The opposition Forum for Democratic Change is to discuss a proposal for the speaker of Parliament to be impartial.
Wafula Ogutu, the spokesperson for FDC, says they are proposing that if one is a member of parliament they should step aside from their constituency role and hand over the seat for someone who will temporarily stand in.
Better yet the opposition is suggesting that the election of a speaker should be different so as to enable the speaker work freely without any hindrances by the ruling party.
Ogutu says in 2005 under the Inter party coalition it was proposed under political constitutional proposals and electoral reforms.
He states that these proposals were made to Edward Sekandi the speaker then and are now planning to make the same proposals. Ogutu says this proposal was first initiated in 2009 when Speaker Ssekandi used to hold several meetings with President Yoweri Museveni.
They have thus asked their lawyer Abdu Katuntu to revisit the proposals and asked the leader of opposition Nandala Mafabi to consult other political parties represented in Parliament for their views.
Katuntu has up to Tuesday next week before he submits the refined proposals are discussed by the opposition caucus and later tabled on the floor of the house.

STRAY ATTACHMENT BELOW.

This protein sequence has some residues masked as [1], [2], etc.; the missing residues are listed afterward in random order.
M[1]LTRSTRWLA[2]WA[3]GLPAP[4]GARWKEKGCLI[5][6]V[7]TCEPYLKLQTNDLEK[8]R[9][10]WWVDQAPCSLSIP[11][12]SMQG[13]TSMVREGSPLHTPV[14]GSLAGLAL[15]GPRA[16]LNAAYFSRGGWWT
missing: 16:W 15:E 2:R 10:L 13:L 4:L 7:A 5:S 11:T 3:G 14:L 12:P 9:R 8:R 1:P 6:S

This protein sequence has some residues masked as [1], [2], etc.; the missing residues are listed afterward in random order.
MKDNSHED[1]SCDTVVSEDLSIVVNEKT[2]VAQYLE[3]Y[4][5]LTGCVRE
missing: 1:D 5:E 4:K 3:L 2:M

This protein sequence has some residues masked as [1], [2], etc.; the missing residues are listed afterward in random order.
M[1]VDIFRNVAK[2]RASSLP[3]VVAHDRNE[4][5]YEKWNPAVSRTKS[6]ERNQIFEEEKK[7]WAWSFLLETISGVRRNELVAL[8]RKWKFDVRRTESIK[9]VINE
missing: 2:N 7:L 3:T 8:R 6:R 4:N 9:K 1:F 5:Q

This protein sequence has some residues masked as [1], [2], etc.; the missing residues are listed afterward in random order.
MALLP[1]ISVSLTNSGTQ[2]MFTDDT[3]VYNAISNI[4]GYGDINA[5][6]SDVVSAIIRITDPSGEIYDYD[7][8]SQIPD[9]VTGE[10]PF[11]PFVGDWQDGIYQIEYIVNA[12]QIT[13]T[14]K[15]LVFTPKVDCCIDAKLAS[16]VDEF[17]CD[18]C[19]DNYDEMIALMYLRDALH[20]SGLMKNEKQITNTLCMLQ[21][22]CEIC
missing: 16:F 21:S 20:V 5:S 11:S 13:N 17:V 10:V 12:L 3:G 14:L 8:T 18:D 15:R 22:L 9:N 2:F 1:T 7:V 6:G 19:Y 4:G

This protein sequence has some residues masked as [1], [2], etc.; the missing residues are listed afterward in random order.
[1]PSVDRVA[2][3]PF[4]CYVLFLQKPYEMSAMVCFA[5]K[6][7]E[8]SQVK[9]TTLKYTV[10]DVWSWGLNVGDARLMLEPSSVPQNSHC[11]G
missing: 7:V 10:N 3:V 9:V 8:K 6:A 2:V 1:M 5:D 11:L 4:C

Steven Tashobya an NRM MP says the argument to have the speaker elected from the majority party of government is because it’s Parliament that makes and executes laws. It also passes programmes that are supposed to compliment the manifesto of the party that is in government which is the NRM.
To this extent Parliament has to work together with the executive to enable it deliver.
He cites other jurisdictions in and outside Africa where the Speaker on being elected resigns her seat and in the following term, the speaker returns to Parliament unopposed.
Tashobya says in this regard the Speaker is then allowed to pick someone to stand in for them in the constituency. However, when the party recalls the Speaker the person who has been standing in for her can then resign and she takes over her constituency seat.
Last month the ruling party the National Resistance Movement wrote to the speaker of Parliament about it withdrawing its support from four of its members.
However, last week the speaker Rebecca Kadaga declined to declare their seats vacant which move attracted a harsh response from the NRM where she is also vice chairperson.
The NRM argued that the Speaker is the second National Vice Chairperson of the NRM, member of CEC and having attended and actively participated in the unanimous decision regarding the status of the four MPs she would have let the matter to be presided over the deputy speaker Jacob Oulanya.